Quote of the week

As seductive as certain perspectives of international law may appear to those who disagree with the outcome of the interpretative exercise conducted by this Court in the contempt judgment, sight must not be lost of the proper place of international law, especially in respect of an application for rescission. The approach that my Brother adopts may be apposite in the context of an appeal, where a court is enjoined to consider whether the court a quo erred in its interpretation of the law. Although it should be clear by now, I shall repeat it once more: this is not an appeal, for this Court’s orders are not appealable. I am deeply concerned that seeking to rely on articles of the ICCPR as a basis for rescission constitutes nothing more than sophistry.

Khampepe J
Zuma v Secretary of the Judicial Commission of Inquiry into Allegations of State Capture, Corruption and Fraud in the Public Sector Including Organs of State and Others (CCT 52/21) [2021] ZACC 28 (17 September 2021)
11 April 2007

Sex work (again…)

A reader is still hot under the collar because of my remarks on sex work last week and write:

Prostitution not only affects those who make use of its services (broken marriages, STD’s and HIV/AIDS, robbed clients, embarrassing situations for our esteemed politicians, etc.) but for the practitioners of the practice. While they are abused every day, they are still on the wrong side of the law (except if they’re under-age, or coerced) and should be punished.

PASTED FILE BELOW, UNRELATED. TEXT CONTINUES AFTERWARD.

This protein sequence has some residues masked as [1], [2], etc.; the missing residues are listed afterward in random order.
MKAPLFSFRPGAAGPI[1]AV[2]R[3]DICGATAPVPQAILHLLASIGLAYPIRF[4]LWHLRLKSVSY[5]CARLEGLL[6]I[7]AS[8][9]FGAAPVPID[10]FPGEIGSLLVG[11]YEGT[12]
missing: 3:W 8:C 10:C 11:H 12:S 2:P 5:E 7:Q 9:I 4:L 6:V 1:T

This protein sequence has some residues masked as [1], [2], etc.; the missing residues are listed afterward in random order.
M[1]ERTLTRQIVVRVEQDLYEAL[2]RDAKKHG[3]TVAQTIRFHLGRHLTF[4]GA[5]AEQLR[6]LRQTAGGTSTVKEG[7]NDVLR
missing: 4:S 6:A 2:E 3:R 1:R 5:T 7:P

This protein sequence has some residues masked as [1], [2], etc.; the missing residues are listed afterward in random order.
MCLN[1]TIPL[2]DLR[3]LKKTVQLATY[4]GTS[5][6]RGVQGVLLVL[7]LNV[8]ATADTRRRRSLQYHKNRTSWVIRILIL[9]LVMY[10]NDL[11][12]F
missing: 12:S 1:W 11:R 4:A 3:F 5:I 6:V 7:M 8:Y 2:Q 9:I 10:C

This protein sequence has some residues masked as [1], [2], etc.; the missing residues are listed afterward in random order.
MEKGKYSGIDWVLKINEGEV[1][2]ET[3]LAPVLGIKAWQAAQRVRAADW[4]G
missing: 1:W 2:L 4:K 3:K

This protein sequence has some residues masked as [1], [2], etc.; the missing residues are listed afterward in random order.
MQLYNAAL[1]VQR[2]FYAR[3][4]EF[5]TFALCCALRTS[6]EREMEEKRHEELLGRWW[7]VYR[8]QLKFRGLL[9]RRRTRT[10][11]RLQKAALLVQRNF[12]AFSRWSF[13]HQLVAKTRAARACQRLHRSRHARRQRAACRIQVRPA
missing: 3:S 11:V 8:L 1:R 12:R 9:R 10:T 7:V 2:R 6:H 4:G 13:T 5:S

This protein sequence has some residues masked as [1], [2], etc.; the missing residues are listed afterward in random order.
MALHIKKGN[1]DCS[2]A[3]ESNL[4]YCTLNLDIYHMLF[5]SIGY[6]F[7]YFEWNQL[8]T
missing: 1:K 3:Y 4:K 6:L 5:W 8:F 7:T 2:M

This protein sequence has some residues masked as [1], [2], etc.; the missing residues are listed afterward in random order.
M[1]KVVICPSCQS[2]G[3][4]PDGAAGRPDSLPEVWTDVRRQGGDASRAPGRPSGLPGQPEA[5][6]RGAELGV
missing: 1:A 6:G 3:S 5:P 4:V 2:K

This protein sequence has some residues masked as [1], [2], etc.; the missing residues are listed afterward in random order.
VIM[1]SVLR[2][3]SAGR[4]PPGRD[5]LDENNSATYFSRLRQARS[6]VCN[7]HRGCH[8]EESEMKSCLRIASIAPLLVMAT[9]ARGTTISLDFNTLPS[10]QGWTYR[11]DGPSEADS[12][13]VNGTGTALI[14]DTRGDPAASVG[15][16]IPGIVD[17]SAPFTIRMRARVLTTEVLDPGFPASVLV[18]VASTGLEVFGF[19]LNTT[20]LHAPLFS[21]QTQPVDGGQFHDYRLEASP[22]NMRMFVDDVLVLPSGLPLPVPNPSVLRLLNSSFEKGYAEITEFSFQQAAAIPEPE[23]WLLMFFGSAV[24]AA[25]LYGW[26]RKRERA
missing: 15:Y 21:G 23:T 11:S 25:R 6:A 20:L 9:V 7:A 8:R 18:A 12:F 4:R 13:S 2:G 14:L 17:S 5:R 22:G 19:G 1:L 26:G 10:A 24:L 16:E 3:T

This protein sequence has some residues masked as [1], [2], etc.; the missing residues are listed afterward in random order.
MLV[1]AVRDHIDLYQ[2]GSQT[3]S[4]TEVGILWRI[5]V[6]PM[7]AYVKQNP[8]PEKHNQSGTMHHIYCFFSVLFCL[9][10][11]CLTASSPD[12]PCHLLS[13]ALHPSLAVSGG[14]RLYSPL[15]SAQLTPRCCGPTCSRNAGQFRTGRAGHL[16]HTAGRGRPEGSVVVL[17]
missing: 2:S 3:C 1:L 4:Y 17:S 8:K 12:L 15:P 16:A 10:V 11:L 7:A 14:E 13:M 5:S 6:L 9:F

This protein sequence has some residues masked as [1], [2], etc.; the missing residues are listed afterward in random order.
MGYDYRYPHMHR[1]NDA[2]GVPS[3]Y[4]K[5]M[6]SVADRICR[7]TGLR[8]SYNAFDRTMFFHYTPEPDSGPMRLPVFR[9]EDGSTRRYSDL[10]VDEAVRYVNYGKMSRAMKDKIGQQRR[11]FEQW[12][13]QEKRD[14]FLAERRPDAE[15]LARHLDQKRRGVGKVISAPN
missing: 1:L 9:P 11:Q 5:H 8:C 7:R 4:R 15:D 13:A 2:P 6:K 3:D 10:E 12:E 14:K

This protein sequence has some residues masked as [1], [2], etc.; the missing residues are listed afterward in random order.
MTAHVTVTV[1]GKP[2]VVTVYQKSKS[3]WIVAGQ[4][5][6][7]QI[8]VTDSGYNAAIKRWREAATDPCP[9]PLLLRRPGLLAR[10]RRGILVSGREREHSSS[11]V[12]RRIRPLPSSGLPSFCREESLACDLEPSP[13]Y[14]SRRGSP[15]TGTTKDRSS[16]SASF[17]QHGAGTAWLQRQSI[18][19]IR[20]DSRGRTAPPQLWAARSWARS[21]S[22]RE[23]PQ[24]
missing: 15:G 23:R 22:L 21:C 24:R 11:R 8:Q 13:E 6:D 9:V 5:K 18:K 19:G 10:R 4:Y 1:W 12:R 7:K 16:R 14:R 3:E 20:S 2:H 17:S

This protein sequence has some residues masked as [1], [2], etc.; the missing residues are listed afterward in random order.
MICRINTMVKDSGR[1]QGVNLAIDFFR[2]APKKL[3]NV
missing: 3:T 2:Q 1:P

I agree that prostitution may affect those who make use of the services of sex workers as well as sex workers themselves. It just seems logical, though, that the solution is not to criminalize the behaviour – which was what led to the harm in the firs place.

If we legalized sex work, it would be easier to ensure that sex workers practices safe sex and did not rob clients (but of course its impossible to pass any law that would stop politicians from making fools of themselves). Men who visit sex workers and whose marriages then break up should never have stayed married in any case.

Legalisation would also protect sex workers from exploitation by clients and pimps because they would be doing a job like anyone else and would fall under the same labour law which would protect them. They would also have to pay tax, which would make Pravin Gordhan very happy.

And what would the downside be? Sex workers would be allowed to do a job that was perhaps not the most glamorous or enjoyable job on earth. Still seems like a no-brainer to me.

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